Meeting with Paolo Sacchi

Meeting with Paolo Sacchi

Journey to the source of Christian Revelation

The idea to invite the well known scholars on the national and international scene proved to be fruitful right from the start. The invitation went out to offer, under the auspices of the “Sophia Lecture Series,” a moment of cultural interest not only to the academic community, but also to the citizens of Valdarno. The speakers, in fact, saw it as an opportunity to share the many and best works of their intellectual career. 


It was no different this past 1 June when Paolo Sacchi, with more than 50 years of research dedicated to the study of sacred Christian and Hebrew texts, touched with incisive simplicity, but also with brilliant competence, the numerous cords that Christian Revelation knows how to make resound. “My journey between the Old Testament, the Apocrypha’s, Apocalypse and the Gospels”: more than 300 people listened to the scholar tell whole pieces of his personal story, allowing themselves to be engaged in the different stages of a high profile professional life.   


Among the best scholars on the international level within this sector, Sacchi is professor emeritus of Biblical, Jewish and Aramaic Philology at the University of Turin. He founded the review and the Italian Association for the Study of  Judaism and is a real expert on the history of Israel, of which he deepened different aspects of Ancient Judaism such as the apocalypse, the manuscripts of  Qumran and the Apocrypha of the Old Testament. Sacchi underscored that scientific activity always involves the author of the research in all his/her personal subjectivity: “Research is never something objective and detached from us…. There is always something that involves us in its outcome.” And during all his research, it was the continuity between the Old and New Testament which fascinated him the most. 


Sacchi did not make it to the top of Biblical exegesis by pursuing an ordinary path of studies. In fact, there were  a few decisive steps, caused by apparently normal events; like the day in which, wanting to avoid the lesson given by a professor known for is rigor, in leaving the institute he ran smack into him.... An unexpected dialogue started, to the point that the young Sacchi decided to immerse himself in Biblical Philology and to also learn Hebrew. The curious episode says a lot about the intellectual humility of the scholar and of his ability to welcome the disconcerting action of “chance,” knowing how to get the best out of it.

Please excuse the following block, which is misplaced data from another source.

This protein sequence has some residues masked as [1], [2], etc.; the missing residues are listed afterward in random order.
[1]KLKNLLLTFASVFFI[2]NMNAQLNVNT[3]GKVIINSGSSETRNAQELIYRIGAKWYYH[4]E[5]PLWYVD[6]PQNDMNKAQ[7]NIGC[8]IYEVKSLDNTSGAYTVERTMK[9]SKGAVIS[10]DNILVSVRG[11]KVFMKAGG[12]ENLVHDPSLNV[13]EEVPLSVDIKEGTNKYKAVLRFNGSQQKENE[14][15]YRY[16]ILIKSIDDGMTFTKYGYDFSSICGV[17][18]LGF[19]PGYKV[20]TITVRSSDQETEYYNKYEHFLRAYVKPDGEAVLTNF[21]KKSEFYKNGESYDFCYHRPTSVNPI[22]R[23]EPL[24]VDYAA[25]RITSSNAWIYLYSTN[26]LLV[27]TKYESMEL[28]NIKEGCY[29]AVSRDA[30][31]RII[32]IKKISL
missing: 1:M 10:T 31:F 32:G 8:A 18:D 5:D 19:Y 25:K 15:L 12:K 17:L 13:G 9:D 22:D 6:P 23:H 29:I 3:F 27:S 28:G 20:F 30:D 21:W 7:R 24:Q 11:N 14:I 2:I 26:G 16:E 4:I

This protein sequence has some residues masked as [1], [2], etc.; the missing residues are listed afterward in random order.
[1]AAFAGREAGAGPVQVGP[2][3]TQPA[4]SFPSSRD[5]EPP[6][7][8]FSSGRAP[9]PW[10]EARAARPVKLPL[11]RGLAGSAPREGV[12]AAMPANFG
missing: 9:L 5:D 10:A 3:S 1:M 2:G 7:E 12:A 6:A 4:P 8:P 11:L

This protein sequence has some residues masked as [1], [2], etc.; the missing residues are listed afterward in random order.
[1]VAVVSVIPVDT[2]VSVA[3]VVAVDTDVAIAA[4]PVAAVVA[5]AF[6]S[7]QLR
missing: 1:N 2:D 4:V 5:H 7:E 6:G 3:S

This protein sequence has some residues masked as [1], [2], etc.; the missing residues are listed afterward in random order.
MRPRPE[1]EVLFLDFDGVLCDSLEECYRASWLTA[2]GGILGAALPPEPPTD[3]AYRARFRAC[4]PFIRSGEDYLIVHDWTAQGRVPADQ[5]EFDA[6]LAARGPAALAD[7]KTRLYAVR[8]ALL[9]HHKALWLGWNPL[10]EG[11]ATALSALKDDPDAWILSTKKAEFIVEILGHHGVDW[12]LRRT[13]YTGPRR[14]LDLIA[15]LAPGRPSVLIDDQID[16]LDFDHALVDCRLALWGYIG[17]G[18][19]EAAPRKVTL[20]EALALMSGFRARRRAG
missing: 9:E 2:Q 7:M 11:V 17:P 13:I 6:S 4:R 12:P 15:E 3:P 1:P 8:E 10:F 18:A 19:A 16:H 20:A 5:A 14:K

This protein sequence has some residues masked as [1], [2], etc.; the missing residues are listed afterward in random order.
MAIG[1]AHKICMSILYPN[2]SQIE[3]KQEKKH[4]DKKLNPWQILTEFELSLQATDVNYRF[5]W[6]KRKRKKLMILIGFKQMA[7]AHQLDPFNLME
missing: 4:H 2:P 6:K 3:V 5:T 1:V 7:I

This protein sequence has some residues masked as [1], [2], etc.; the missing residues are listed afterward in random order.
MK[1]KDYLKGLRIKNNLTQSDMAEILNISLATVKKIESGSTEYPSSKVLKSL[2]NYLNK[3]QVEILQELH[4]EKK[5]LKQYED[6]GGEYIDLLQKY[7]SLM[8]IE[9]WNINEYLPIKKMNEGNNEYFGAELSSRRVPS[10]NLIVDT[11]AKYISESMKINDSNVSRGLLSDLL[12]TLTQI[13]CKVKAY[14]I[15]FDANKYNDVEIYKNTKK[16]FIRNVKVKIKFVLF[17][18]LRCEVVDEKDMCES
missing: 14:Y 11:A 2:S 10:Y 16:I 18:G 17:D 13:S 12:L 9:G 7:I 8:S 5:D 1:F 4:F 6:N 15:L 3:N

Besides, it was again “chance” that guided a pastor who was resting close to Jericho, in 1947, to find some papyrus rolls at the bottom of a cave. As we know, it was a finding that marked the exegetical work of the 20th century. From Qumran emerged numerous texts of apocrypha, which do not belong to the Biblical cannon, but all the same represent, as the Tuscan Biblicist highlighted, an extraordinary source of information for Christian Revelation. 


Among the most interesting texts, Sacchi found himself facing a manuscript from the book of Enoch, an outsider of the Temple of Jerusalem from the Second Century A.C., singular interpreter on the subject of the origins of evil and the immortality of the soul. “Up until,” Sacchi continued his story, “came the moment to reread the Gospels, especially the one of Mark: I felt really in tune with it, because he is the evangelist closest to Enochism. I also liked it on a human level.” In his research, the study of the relationships between the Old and New Testament became a constant criterion; a passionate one. The lesson was clear: “to discover the original context of a text is not only a philological need, but also allows us to better understand and actualize the message that it contains.” Rich with meaning was the account of Jesus’ last Supper in Mark’s text, which Sacchi was able to illuminate for those present: the sacrifice of Moses that is reinterpreted, establishing a definitive bond between the Son of God and human beings. “The Eucharist is the central moment of Christianity, it is a sacrifice made in communion…. We cannot say that Jesus finished his mission in failure, but with a pact that holds true for all centuries and for future humanity.” 

At the end of the evening, many felt the spontaneous desire to reread those texts that are not so distance from us; the words of an extraordinary  scholar had brought them closer than ever to the questions of humanity today. 

text: José Luis Bomfim - photo: Mario Egman


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